Comparing the Cardinals’ additions of southpaw starters Quintana and Montgomery to last season’s better-late-than-never, bargain-bin deals for castoff veterans Jon Lester and J.A. Happ would be a disservice to the truth. These guys don’t need to be fixed. They just need to do what they have been doing for the Pirates and Yankees, respectively, and no one should be surprised if the groundball-getters do what they do better in front of a Cardinals defense that ranks among the top three in the game. As a bonus, the prospect obsessed can celebrate the Cardinals keeping their prized prospects safe and sound. A Harrison Bader jersey buyback might be required, though. His fans, and there are many, have to realize he’s a speed-based player with concerning foot problems. There was some surprise in New York the Yankees took him for Montgomery.
The Cardinals stopped short on starting pitching again entering this season. They should have signed Scherzer but talked themselves out of it again. They left themselves open to being forced to fix their mistakes at the deadline, and that’s what this was. These were solid trade-deadline moves that could become big ones. They stopped a bit short of big ones. And that’s not a Soto reference, either. Miami’s Pablo Lopez went untraded. Same for Giants starter Carlos Rodon. Both were available for the right price. No team out there agreed to pay those prices. Perhaps that means the prices set were unrealistic?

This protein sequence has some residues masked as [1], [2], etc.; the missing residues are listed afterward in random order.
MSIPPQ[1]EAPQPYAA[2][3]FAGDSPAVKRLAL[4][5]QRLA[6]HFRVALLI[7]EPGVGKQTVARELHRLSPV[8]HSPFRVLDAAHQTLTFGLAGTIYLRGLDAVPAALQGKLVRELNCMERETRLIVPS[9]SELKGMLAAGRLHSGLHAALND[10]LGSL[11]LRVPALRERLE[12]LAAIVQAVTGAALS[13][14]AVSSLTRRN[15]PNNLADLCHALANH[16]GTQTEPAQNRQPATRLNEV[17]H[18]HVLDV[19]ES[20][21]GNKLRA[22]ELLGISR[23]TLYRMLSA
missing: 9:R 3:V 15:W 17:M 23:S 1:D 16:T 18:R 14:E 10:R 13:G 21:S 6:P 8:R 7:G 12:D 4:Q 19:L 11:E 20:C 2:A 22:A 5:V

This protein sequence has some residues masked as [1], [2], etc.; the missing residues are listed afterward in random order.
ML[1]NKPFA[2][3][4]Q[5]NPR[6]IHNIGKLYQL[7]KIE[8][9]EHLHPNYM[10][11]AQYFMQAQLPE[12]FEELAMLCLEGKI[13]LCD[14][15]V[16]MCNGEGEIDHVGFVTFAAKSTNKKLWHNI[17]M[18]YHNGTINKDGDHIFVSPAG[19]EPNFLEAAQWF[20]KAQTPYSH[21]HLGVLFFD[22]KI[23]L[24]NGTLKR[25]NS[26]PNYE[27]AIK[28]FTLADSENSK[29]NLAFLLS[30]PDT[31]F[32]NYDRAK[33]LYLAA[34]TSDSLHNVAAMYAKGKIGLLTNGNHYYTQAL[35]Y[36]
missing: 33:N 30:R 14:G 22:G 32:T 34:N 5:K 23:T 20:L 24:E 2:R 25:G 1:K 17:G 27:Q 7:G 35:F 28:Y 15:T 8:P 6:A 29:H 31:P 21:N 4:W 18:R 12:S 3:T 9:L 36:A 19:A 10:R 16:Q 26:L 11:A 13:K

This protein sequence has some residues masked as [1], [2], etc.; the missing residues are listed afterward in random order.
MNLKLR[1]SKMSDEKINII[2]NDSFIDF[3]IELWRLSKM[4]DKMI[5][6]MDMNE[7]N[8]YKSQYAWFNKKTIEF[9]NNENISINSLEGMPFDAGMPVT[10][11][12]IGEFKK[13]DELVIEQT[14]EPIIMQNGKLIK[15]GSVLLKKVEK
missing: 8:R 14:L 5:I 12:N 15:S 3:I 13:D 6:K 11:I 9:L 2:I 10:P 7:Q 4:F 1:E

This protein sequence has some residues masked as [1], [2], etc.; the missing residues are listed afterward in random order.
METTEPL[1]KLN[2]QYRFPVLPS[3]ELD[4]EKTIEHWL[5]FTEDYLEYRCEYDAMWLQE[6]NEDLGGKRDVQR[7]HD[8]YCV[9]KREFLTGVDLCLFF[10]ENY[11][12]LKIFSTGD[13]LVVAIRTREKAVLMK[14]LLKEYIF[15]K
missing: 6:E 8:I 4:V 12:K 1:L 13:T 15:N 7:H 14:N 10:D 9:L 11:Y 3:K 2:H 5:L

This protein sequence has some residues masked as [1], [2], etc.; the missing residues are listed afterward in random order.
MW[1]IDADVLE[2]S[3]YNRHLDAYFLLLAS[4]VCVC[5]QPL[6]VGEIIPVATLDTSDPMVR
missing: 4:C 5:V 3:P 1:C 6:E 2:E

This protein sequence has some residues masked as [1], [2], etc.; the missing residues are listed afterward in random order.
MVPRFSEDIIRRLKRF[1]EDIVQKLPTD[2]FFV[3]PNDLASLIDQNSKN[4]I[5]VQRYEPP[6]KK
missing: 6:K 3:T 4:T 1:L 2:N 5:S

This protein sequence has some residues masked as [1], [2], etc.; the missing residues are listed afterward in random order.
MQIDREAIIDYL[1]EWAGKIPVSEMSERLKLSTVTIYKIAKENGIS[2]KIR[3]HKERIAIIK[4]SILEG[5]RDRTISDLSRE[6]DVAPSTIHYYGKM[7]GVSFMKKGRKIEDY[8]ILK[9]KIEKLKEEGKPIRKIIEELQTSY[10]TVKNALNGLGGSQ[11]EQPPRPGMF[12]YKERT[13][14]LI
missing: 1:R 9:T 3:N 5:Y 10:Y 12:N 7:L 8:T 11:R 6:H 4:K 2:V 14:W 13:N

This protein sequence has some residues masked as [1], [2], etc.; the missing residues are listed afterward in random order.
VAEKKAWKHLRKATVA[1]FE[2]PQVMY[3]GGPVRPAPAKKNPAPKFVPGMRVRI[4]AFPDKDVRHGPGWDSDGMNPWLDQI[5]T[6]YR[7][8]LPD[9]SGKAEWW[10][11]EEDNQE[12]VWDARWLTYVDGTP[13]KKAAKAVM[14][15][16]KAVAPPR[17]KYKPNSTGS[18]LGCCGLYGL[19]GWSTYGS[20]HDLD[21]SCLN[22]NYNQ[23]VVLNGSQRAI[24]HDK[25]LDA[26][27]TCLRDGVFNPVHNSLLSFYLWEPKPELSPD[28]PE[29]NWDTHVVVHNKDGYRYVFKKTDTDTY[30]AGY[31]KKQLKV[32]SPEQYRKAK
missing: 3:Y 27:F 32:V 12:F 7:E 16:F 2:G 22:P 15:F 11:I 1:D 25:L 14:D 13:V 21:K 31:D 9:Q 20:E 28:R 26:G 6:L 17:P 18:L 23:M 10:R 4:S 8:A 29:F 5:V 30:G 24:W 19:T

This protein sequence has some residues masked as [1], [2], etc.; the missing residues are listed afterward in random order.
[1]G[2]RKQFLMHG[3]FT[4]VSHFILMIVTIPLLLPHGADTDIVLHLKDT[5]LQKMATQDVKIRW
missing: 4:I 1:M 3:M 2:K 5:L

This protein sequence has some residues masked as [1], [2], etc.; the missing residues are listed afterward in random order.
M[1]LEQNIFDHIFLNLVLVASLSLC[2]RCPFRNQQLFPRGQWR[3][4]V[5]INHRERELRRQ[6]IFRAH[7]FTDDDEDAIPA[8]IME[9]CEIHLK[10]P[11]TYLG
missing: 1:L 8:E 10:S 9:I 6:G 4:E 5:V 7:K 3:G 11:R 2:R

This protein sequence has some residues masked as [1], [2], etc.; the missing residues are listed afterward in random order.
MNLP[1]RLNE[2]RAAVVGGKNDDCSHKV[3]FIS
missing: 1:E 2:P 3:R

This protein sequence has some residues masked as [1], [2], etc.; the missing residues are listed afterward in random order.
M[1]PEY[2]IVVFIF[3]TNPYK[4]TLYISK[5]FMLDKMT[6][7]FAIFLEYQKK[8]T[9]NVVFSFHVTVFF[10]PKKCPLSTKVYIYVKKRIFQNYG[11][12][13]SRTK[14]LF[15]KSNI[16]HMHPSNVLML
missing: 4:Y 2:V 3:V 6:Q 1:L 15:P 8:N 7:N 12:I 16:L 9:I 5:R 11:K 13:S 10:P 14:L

I asked Mozeliak if he would be comfortable with Quintana and Montgomery starting a playoff game. That it had to be asked captures the line these pitching additions straddle.
“I mean, obviously, when you get to October, you will decide who’s hot,” Mozeliak said. “But we definitely feel like these guys could take the ball in the postseason game.”
Years from now, we will be able to analyze if not selling the farm for Soto was shortsighted or shrewd. More immediate is this team’s improved chance to prove it can win a division and do more than briefly dip a toe into the postseason. Before Soto hit the market and dominated headlines, the one thing most everyone agreed about was that the Cardinals needed arms. The acquired ones can help the Cardinals reach the postseason. Maybe they can do more. And that territory, whether you love it, hate it or have grown tired of it, is precisely where the Cardinals front office wants to plant its flag. Mozeliak is as candid about it as his team’s exit from Soto Mania. Get in. Hope to get hot. Get ready to do it again next year.
It’s Mozeliak’s way, as evidenced by this team’s unique definition of an aggressive trade deadline.